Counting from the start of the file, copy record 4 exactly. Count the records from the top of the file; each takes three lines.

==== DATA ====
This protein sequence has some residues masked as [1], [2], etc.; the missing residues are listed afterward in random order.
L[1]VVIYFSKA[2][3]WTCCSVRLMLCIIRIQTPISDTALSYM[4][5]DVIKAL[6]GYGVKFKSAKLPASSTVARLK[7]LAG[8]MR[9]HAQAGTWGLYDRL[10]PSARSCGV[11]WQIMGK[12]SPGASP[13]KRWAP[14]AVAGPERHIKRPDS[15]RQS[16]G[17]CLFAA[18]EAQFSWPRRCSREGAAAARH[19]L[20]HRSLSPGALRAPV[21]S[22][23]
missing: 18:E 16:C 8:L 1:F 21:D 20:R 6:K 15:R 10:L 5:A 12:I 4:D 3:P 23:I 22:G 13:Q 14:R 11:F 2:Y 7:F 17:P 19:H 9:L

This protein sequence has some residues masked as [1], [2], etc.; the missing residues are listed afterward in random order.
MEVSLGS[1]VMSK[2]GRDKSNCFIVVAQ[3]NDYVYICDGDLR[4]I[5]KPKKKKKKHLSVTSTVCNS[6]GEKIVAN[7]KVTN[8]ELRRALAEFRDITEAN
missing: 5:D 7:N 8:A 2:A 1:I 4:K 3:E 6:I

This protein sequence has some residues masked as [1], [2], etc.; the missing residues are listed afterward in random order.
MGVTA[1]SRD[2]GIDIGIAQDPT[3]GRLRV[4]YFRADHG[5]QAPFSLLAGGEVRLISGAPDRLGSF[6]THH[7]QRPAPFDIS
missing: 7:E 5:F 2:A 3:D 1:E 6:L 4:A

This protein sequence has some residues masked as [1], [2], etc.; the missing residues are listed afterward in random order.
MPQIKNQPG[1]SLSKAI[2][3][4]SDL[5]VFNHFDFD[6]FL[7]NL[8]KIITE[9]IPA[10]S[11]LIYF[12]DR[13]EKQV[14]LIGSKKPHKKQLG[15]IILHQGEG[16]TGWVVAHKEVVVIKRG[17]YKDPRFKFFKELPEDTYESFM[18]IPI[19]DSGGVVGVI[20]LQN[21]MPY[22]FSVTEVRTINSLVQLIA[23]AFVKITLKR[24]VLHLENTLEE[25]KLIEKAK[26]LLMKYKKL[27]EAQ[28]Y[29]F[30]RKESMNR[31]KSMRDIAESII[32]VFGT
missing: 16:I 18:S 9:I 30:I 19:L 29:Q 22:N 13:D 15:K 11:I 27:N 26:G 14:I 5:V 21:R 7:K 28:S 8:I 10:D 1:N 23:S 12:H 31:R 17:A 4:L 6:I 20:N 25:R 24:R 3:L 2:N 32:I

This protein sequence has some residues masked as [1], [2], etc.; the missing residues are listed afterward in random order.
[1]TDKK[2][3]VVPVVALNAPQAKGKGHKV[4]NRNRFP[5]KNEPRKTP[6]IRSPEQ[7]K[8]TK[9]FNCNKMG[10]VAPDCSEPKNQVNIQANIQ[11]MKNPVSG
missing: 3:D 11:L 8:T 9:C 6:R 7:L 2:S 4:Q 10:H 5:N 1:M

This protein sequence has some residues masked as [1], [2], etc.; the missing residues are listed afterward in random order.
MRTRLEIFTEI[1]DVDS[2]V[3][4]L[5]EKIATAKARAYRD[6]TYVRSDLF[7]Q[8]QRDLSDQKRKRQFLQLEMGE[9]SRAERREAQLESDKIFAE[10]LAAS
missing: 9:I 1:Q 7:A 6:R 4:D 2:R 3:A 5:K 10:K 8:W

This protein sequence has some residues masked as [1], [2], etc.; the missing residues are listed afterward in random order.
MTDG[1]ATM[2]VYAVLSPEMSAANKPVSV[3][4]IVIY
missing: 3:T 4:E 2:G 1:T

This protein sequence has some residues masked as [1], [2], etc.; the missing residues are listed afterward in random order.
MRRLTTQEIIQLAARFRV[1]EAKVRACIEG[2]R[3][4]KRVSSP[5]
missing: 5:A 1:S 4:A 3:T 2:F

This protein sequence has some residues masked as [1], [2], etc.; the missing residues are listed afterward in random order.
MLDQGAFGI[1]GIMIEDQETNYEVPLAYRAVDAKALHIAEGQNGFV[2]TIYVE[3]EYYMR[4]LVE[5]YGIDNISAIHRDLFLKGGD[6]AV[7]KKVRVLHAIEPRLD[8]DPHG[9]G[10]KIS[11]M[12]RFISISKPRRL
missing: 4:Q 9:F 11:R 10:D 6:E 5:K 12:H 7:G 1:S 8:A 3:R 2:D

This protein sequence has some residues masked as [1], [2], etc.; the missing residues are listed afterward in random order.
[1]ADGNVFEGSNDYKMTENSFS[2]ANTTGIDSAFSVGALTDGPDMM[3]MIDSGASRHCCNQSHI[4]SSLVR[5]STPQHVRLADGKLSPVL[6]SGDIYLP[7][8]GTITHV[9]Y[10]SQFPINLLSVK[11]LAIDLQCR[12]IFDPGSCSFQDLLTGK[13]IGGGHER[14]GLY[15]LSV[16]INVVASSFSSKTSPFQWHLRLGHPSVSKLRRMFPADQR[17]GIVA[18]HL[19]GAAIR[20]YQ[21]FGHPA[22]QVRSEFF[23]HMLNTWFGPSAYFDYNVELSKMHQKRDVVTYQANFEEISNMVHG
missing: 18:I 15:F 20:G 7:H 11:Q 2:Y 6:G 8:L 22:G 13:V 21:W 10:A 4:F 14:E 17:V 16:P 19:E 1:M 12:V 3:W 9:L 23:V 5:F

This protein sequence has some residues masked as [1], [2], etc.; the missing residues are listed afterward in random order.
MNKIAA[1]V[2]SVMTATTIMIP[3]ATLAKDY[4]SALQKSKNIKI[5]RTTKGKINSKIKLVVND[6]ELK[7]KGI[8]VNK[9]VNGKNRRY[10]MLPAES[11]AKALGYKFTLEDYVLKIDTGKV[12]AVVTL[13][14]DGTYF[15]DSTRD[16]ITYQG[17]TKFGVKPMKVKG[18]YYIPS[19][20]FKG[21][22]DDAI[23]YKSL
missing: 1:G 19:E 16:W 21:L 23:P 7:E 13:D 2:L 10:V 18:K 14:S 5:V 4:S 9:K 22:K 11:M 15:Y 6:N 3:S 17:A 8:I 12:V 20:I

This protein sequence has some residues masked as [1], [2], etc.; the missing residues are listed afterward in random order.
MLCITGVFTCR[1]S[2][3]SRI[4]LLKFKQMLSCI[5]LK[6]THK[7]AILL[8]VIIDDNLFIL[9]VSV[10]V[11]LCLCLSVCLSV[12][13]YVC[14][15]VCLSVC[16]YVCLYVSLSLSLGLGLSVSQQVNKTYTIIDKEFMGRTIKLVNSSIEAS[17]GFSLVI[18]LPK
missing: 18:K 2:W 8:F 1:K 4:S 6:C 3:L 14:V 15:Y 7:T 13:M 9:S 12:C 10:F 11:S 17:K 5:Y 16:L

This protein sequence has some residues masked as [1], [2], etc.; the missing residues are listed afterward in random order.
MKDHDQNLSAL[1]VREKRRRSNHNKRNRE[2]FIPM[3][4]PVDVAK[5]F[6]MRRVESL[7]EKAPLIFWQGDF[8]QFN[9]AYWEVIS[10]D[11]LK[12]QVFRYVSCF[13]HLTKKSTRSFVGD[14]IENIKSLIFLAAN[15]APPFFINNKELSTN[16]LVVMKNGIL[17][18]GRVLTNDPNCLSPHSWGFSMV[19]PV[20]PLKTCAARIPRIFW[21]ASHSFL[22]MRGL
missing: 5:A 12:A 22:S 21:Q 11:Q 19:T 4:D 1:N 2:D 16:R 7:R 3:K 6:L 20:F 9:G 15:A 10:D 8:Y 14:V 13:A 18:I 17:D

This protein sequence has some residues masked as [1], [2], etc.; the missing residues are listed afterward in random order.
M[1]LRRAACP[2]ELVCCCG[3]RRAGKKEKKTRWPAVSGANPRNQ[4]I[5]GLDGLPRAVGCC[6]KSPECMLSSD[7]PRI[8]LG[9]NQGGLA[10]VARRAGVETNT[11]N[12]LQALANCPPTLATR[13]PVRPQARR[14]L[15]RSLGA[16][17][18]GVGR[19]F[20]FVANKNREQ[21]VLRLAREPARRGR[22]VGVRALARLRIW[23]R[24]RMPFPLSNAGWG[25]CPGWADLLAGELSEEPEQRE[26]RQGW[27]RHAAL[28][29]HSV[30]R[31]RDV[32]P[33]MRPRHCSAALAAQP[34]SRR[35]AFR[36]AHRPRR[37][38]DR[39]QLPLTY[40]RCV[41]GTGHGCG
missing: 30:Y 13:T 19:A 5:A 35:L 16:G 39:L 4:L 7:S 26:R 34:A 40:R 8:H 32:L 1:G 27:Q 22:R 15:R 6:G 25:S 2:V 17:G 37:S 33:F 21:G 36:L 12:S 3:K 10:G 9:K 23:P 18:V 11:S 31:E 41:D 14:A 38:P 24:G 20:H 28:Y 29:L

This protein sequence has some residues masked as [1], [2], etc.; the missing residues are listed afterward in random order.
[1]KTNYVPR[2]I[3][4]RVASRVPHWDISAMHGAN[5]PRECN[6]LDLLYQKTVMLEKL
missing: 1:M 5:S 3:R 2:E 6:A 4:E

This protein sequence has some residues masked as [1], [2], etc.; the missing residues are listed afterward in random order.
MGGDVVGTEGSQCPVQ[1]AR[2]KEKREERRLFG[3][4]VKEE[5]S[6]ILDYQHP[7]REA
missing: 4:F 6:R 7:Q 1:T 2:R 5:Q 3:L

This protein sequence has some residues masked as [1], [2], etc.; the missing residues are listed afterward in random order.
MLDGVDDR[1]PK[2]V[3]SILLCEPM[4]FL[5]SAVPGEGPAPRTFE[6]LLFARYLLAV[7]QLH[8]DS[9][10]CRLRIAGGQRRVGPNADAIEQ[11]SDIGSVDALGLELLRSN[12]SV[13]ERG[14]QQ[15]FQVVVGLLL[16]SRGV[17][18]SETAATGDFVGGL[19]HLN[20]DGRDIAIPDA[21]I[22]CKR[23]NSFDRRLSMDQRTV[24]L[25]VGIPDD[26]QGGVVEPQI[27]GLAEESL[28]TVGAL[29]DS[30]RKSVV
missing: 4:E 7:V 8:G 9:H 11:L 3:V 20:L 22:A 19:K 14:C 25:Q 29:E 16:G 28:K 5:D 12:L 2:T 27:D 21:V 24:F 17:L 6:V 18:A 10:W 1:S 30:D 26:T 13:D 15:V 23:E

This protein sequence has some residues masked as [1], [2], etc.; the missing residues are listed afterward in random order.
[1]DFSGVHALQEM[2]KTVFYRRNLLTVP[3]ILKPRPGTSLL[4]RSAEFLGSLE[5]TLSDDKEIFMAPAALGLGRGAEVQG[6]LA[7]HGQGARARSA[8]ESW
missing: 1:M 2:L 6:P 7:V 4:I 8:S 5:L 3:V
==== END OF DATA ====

This protein sequence has some residues masked as [1], [2], etc.; the missing residues are listed afterward in random order.
MPQIKNQPG[1]SLSKAI[2][3][4]SDL[5]VFNHFDFD[6]FL[7]NL[8]KIITE[9]IPA[10]S[11]LIYF[12]DR[13]EKQV[14]LIGSKKPHKKQLG[15]IILHQGEG[16]TGWVVAHKEVVVIKRG[17]YKDPRFKFFKELPEDTYESFM[18]IPI[19]DSGGVVGVI[20]LQN[21]MPY[22]FSVTEVRTINSLVQLIA[23]AFVKITLKR[24]VLHLENTLEE[25]KLIEKAK[26]LLMKYKKL[27]EAQ[28]Y[29]F[30]RKESMNR[31]KSMRDIAESII[32]VFGT
missing: 16:I 18:S 9:I 30:I 19:L 29:Q 22:N 13:D 15:K 11:I 27:N 26:G 14:I 5:V 21:R 7:K 28:S 8:I 10:D 1:N 23:S 12:H 31:R 17:A 4:L 6:I 20:N 25:R 24:R 3:L 2:N 32:I